Mash it up, burn it down, start all over again.
And that's the only way I know how to explain it. Thus far.
Great review. I'm only up to page 200ish and I've already noted down 53 characters all with classic Pynchonian names and that's including Pugnax the dog; I'm sure there's plenty more to come. You really do need to take notes if you're going to keep up with this one.
You really really do. You know about PynchonWiki, right? Far from complete yet, but the page-by-page annotations are very useful... even if they do slow you down a bit. Man, this book is dense.
No didn't know about 'Pynchon Wiki'..........Amazing.........thanks
University of California vandalized by Pynchon fans?
So after about a month of researching beforehand, I started Against the Day last week, and since this past Friday, I've been stuck on page 62. Would anyone mind explaining to me some things...
Why does Merle think that Morley and Morgan are the same person despite their obvious aesthetic and alphabetical similarities?
I [think I] am aware that Lew and Morgan both have the ability of bilocation, which is also metaphorically explained in the book as the excursion of one half of a light beam from an interferometer (or a double-refraction, etc.), each half being the "invisible" bilocations of the the whole identity (Morgan or Lew in their unseparated states). Herein comes the next question:
If these select people are unable to be recognized as their "bilocated" selves, how was Merle able to get "glimpses" of Morgan when he "[was] coming and going [near the Hamilton Street establishment]"?--yet the police had no idea where he was even though they were in the very close vicinity.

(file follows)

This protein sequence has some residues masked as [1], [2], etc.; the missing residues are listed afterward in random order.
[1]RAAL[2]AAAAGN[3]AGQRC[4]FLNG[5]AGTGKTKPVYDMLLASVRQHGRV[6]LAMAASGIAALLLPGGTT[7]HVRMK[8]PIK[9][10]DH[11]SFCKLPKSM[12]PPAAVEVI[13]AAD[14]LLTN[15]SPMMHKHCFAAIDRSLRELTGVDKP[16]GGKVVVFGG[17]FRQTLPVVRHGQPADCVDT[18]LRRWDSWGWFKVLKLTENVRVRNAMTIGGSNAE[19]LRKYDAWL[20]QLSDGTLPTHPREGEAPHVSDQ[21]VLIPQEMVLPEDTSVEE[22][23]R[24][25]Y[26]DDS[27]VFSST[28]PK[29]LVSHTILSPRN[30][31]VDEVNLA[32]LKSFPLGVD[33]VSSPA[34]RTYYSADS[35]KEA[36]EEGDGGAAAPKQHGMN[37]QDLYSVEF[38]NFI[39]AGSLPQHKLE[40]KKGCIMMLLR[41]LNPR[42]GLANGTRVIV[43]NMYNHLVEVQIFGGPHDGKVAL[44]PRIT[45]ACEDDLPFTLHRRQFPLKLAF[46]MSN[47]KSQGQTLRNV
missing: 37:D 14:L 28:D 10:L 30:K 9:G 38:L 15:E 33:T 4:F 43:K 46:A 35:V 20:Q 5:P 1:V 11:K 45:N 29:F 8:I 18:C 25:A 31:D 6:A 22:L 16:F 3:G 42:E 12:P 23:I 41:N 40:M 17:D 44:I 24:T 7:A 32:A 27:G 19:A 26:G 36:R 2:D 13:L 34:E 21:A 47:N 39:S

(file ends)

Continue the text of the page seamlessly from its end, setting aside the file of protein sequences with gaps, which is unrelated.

It's to my knowledge that people here have already finished the book so help would be outrageously! appreciated. I've been researching my ass off for the past couple days about the Michelson-Morley experiment, bilocation, double-refraction, interferometry, Aether, etc., etc.... and I'm sure I understand those concepts, it's how they correlate with the book that I need some reassurance grasping.
Morgolemtheau: I don't have the book with me right now and it's been over a year since I read it, but did you check the Pynchonwiki?
Yes, it's almost manditory for me to read with that wikipedia page next to me. I guess it just never expounded on the questions I asked. Thanks for replying, though.
And by the way, I love the book so far, I started reading past where I was stuck last night.
I read Gravity's Rainbow 4 times, imho one of the Great Books. ATD seemed very much like Pynchon was trying to do the same thing again, paranoia, a zillion weird characters with weird names & sexual prefs - but without any punch at all, all cardboard. I certainly tried my best, but it just never grabbed me.
I didn't read more than a hundred pages or so, I admit. It struck me as The emperor's new clothes: "a humongous, bloated jigsaw puzzle of a story, pretentious without being provocative, elliptical without being illuminating, complicated without being rewardingly complex" - http://www.nytimes.com/2006/11/20/books/20kaku.html - says it more eloquently than I could (and NYT used to be at least as great fans of Pynchon's writing as I was).
Separate names with a comma.